Called north as a consultant, Dr. Michael Gardam, director of infection prevention and control at Toronto's University Health Network and a key player in the 2003 SARS crisis, instructed staff to isolate patients immediately after they began suffering from diarrhea and urged hospital managers to install portable sinks (handwashing is key to infection containment) and costly equipment to dispose of contaminated patient waste. Chief of staff Dr. Al McLean, managing an already overcrowded facility, wrestled with finding space, eventually dedicating whole areas in the hospital to the crisis. Staff doubled their housekeeping efforts, even confiscating waiting-room magazines that might spread the infection. "If you thought you had budget problems before, just wait over the next few months," McLean said at the time. "The housekeeping budget is going to double."
But as they twisted floors into quarantines and blasted surfaces twice daily with germicide, Gardam, McLean and his staff were battling more than C. diff. - they were at war with an outmoded hospital design that actually encouraged its spread. Given what we know now about how to build hospitals, post-SARS, with an alphabet soup of antibiotic-resistant bugs flooding wards and a 1918-calibre pandemic forever waiting in the wings, such steps should not have been necessary. The Sault outbreak demonstrated what a growing body of medical evidence already suggests - bad hospital designs can kill. According to a landmark Canadian report published in 2003 in the American Journal of Infection Control, more than 8,000 die in this country each year after contracting infections in hospital - over double the number killed in car accidents. The provinces spend billions on the 220,000 who become infected annually - patients who remain in hospital longer and depend on increasingly exotic, costly antibiotics. Those costs weigh on health care systems already groaning under budget constraints, wait lists and staff shortages.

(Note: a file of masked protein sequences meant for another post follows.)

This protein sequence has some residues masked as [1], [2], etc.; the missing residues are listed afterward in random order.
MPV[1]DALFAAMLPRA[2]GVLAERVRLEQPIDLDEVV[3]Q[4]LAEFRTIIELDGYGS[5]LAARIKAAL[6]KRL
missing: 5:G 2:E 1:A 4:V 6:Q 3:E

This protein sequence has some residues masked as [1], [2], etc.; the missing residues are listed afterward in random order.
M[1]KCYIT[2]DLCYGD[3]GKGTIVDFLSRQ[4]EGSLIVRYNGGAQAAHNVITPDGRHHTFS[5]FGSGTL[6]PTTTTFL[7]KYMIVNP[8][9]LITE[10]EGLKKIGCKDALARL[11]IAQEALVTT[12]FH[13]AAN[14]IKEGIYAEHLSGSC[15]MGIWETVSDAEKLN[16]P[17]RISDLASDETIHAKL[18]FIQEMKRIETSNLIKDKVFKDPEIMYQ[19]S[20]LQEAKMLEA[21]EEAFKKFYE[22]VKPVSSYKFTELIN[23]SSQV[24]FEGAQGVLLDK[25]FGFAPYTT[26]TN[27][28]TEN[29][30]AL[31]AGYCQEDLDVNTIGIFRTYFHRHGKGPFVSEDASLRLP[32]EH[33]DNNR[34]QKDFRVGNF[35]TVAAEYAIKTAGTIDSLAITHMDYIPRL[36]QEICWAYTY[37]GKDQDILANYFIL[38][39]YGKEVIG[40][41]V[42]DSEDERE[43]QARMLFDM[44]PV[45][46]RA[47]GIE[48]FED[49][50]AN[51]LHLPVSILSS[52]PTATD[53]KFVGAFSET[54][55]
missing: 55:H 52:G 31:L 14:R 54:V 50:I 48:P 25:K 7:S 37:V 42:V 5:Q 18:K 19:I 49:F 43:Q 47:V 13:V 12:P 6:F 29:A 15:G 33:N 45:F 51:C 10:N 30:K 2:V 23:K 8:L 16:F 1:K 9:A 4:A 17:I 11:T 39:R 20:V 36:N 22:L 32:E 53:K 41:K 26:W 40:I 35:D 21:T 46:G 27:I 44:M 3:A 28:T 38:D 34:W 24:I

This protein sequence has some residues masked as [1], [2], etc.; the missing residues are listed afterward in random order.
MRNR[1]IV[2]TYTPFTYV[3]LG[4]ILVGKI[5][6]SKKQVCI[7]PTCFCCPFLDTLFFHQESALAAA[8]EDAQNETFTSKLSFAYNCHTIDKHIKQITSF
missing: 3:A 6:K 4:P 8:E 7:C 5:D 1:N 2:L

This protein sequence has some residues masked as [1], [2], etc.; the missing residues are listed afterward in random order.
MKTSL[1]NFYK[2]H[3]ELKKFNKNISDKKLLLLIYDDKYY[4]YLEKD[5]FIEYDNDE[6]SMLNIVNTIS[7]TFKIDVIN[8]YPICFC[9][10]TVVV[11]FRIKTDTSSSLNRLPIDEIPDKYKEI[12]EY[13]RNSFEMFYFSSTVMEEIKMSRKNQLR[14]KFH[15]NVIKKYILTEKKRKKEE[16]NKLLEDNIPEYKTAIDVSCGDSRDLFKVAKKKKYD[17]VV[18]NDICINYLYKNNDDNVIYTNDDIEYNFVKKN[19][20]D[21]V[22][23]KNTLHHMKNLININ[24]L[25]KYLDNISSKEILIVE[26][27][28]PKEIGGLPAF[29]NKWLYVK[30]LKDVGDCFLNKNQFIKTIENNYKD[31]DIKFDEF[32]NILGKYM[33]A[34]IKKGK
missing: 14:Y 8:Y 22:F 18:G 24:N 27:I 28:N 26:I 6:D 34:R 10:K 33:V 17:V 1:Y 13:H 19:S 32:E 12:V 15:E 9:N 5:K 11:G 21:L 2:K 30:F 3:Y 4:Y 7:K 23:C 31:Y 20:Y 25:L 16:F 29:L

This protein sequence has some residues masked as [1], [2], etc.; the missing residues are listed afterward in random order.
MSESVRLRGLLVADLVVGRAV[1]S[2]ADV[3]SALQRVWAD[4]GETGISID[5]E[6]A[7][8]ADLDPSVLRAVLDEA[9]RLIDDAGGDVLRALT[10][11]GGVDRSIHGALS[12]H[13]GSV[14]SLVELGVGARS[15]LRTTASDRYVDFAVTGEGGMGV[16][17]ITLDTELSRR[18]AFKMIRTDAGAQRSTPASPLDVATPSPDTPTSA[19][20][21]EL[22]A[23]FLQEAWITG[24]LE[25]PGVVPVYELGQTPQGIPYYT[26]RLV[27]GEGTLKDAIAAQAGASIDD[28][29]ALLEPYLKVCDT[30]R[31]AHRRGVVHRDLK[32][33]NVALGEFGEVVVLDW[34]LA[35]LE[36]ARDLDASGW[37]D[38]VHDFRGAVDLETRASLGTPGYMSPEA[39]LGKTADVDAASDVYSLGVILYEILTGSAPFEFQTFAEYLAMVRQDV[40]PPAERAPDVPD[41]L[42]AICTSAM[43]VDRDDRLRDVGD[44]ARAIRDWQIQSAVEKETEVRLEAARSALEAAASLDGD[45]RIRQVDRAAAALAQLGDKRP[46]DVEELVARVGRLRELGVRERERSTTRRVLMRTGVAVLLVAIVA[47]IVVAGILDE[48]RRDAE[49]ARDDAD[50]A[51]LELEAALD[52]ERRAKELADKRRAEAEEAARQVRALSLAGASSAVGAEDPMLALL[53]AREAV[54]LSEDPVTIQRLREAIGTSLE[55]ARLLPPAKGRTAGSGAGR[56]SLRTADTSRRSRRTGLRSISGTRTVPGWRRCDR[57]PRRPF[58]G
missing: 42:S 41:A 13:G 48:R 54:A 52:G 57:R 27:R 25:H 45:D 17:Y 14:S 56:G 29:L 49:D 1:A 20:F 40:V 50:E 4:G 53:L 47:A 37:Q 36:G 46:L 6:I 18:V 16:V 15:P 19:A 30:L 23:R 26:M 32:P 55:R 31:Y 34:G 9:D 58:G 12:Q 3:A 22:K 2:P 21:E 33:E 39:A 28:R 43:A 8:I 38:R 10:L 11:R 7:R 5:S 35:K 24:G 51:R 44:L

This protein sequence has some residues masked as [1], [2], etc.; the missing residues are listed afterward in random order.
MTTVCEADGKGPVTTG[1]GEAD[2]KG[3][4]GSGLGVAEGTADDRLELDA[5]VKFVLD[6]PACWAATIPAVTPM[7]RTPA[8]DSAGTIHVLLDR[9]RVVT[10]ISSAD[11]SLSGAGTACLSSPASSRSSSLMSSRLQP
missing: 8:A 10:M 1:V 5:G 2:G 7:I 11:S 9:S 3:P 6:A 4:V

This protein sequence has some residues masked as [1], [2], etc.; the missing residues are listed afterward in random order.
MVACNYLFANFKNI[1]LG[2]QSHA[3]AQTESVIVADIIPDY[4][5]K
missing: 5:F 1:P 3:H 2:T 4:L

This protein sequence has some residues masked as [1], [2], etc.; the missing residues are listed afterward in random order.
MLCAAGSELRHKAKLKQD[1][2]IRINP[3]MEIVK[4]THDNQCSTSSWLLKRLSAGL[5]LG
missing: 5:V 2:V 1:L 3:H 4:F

Yet a number of hospitals built in recent years in the U.S., Europe and even in Canada using design principles proven to curb such outbreaks - simple things like more handwashing stations and a toilet for every patient - have reduced hospital-acquired infections by as much as 70 per cent, a boon to both patient health and cost-efficiency. The success of these cutting-edge facilities has vaunted the private room, once considered something of a luxury, into the realm of a health care necessity, not just for the very ill but for all. "Within hours of having a roommate, you start to share the same microbial flora," says Dr. Richard Van Enk, epidemiologist at Bronson Methodist Hospital, an all-private-room facility in Kalamazoo, Mich. "People come in and out, people cough, you touch things, share the same bathroom."
Research suggests single-bed rooms alone can reduce infection rates by up to 45 per cent; imagine rolling the mortality meter back from 8,000 to 4,000 dead in Canada due to hospital-acquired infection. Such evidence persuaded the American Institute of Architects to call for 100 per cent private rooms as the minimum standard for medical-surgical and postpartum nursing units in general hospitals in its most recent "Guidelines for Design and Construction of Health Care Facilities," a document adopted at least in part by 42 U.S. states.